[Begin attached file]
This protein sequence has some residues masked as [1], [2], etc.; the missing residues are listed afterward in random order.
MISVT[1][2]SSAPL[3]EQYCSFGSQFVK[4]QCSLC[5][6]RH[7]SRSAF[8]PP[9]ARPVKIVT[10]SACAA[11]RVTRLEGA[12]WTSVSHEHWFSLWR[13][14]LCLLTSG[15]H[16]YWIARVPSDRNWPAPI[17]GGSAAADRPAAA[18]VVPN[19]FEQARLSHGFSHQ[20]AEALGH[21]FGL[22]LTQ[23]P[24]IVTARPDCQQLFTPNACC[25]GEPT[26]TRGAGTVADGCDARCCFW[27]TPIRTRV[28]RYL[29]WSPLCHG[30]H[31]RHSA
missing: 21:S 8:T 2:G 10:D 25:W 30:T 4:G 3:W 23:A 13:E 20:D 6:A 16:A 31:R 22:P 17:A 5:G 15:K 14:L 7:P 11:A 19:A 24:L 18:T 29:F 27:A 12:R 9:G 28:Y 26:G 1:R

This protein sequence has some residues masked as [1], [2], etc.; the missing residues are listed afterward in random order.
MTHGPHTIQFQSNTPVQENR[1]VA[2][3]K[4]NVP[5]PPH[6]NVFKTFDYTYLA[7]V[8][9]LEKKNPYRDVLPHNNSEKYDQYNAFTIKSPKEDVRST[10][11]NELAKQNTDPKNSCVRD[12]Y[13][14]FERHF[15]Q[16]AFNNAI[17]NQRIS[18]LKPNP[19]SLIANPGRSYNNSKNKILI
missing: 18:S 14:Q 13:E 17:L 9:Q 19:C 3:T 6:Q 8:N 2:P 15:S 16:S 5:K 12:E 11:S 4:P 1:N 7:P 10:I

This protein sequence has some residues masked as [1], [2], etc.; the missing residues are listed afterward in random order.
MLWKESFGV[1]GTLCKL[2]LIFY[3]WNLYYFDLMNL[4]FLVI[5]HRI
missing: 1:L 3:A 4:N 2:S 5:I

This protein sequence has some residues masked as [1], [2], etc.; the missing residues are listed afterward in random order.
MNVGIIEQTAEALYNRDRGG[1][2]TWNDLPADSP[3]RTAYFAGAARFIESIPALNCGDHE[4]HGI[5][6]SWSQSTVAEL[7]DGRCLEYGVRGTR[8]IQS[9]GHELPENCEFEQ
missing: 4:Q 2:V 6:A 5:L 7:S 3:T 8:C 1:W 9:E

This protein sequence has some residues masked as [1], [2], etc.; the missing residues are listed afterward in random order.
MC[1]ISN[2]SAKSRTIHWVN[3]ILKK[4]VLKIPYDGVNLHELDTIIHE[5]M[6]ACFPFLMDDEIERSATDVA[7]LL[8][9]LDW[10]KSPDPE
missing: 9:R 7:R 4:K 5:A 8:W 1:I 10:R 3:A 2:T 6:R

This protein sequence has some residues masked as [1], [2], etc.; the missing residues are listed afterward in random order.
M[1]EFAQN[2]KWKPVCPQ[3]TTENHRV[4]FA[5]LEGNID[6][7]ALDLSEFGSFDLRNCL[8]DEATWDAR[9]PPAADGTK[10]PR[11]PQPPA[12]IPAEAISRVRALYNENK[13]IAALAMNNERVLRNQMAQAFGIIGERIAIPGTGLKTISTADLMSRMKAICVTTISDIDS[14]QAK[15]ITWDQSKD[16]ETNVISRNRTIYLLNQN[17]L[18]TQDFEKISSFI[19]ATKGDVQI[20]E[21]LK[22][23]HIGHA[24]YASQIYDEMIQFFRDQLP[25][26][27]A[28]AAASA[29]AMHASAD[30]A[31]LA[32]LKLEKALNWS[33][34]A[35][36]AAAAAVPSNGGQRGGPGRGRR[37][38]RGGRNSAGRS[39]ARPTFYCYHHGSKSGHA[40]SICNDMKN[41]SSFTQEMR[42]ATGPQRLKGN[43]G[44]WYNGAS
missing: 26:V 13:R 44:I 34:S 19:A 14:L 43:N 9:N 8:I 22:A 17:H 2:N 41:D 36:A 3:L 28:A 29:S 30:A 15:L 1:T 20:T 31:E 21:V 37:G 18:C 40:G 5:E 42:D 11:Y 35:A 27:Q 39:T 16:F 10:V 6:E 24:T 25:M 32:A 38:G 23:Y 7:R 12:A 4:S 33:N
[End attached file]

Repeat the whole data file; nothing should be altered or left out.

This protein sequence has some residues masked as [1], [2], etc.; the missing residues are listed afterward in random order.
MISVT[1][2]SSAPL[3]EQYCSFGSQFVK[4]QCSLC[5][6]RH[7]SRSAF[8]PP[9]ARPVKIVT[10]SACAA[11]RVTRLEGA[12]WTSVSHEHWFSLWR[13][14]LCLLTSG[15]H[16]YWIARVPSDRNWPAPI[17]GGSAAADRPAAA[18]VVPN[19]FEQARLSHGFSHQ[20]AEALGH[21]FGL[22]LTQ[23]P[24]IVTARPDCQQLFTPNACC[25]GEPT[26]TRGAGTVADGCDARCCFW[27]TPIRTRV[28]RYL[29]WSPLCHG[30]H[31]RHSA
missing: 21:S 8:T 2:G 10:D 25:W 30:T 4:G 3:W 23:A 13:E 20:D 6:A 16:A 31:R 22:P 17:A 5:G 15:K 14:L 7:P 11:A 19:A 24:L 18:T 29:F 27:A 12:R 9:G 28:Y 26:G 1:R

This protein sequence has some residues masked as [1], [2], etc.; the missing residues are listed afterward in random order.
MTHGPHTIQFQSNTPVQENR[1]VA[2][3]K[4]NVP[5]PPH[6]NVFKTFDYTYLA[7]V[8][9]LEKKNPYRDVLPHNNSEKYDQYNAFTIKSPKEDVRST[10][11]NELAKQNTDPKNSCVRD[12]Y[13][14]FERHF[15]Q[16]AFNNAI[17]NQRIS[18]LKPNP[19]SLIANPGRSYNNSKNKILI
missing: 18:S 14:Q 13:E 17:L 9:Q 19:C 3:T 6:Q 8:N 2:P 15:S 16:S 5:K 12:E 11:S 4:P 1:N 7:P 10:I

This protein sequence has some residues masked as [1], [2], etc.; the missing residues are listed afterward in random order.
MLWKESFGV[1]GTLCKL[2]LIFY[3]WNLYYFDLMNL[4]FLVI[5]HRI
missing: 1:L 3:A 4:N 2:S 5:I

This protein sequence has some residues masked as [1], [2], etc.; the missing residues are listed afterward in random order.
MNVGIIEQTAEALYNRDRGG[1][2]TWNDLPADSP[3]RTAYFAGAARFIESIPALNCGDHE[4]HGI[5][6]SWSQSTVAEL[7]DGRCLEYGVRGTR[8]IQS[9]GHELPENCEFEQ
missing: 4:Q 2:V 6:A 5:L 7:S 3:T 8:C 1:W 9:E

This protein sequence has some residues masked as [1], [2], etc.; the missing residues are listed afterward in random order.
MC[1]ISN[2]SAKSRTIHWVN[3]ILKK[4]VLKIPYDGVNLHELDTIIHE[5]M[6]ACFPFLMDDEIERSATDVA[7]LL[8][9]LDW[10]KSPDPE
missing: 9:R 7:R 4:K 5:A 8:W 1:I 10:R 3:A 2:T 6:R

This protein sequence has some residues masked as [1], [2], etc.; the missing residues are listed afterward in random order.
M[1]EFAQN[2]KWKPVCPQ[3]TTENHRV[4]FA[5]LEGNID[6][7]ALDLSEFGSFDLRNCL[8]DEATWDAR[9]PPAADGTK[10]PR[11]PQPPA[12]IPAEAISRVRALYNENK[13]IAALAMNNERVLRNQMAQAFGIIGERIAIPGTGLKTISTADLMSRMKAICVTTISDIDS[14]QAK[15]ITWDQSKD[16]ETNVISRNRTIYLLNQN[17]L[18]TQDFEKISSFI[19]ATKGDVQI[20]E[21]LK[22][23]HIGHA[24]YASQIYDEMIQFFRDQLP[25][26][27]A[28]AAASA[29]AMHASAD[30]A[31]LA[32]LKLEKALNWS[33][34]A[35][36]AAAAAVPSNGGQRGGPGRGRR[37][38]RGGRNSAGRS[39]ARPTFYCYHHGSKSGHA[40]SICNDMKN[41]SSFTQEMR[42]ATGPQRLKGN[43]G[44]WYNGAS
missing: 26:V 13:R 44:I 34:S 19:A 14:L 43:N 9:N 8:I 22:A 17:H 2:N 41:D 36:A 3:L 28:A 29:S 30:A 15:L 1:T 20:T 31:E 21:V 37:G 18:C 40:G 5:E 42:D 11:Y 35:A 27:Q 39:T 16:F 10:V 6:E 24:T 25:M 32:A 38:G 23:Y 7:R 12:A 4:S 33:N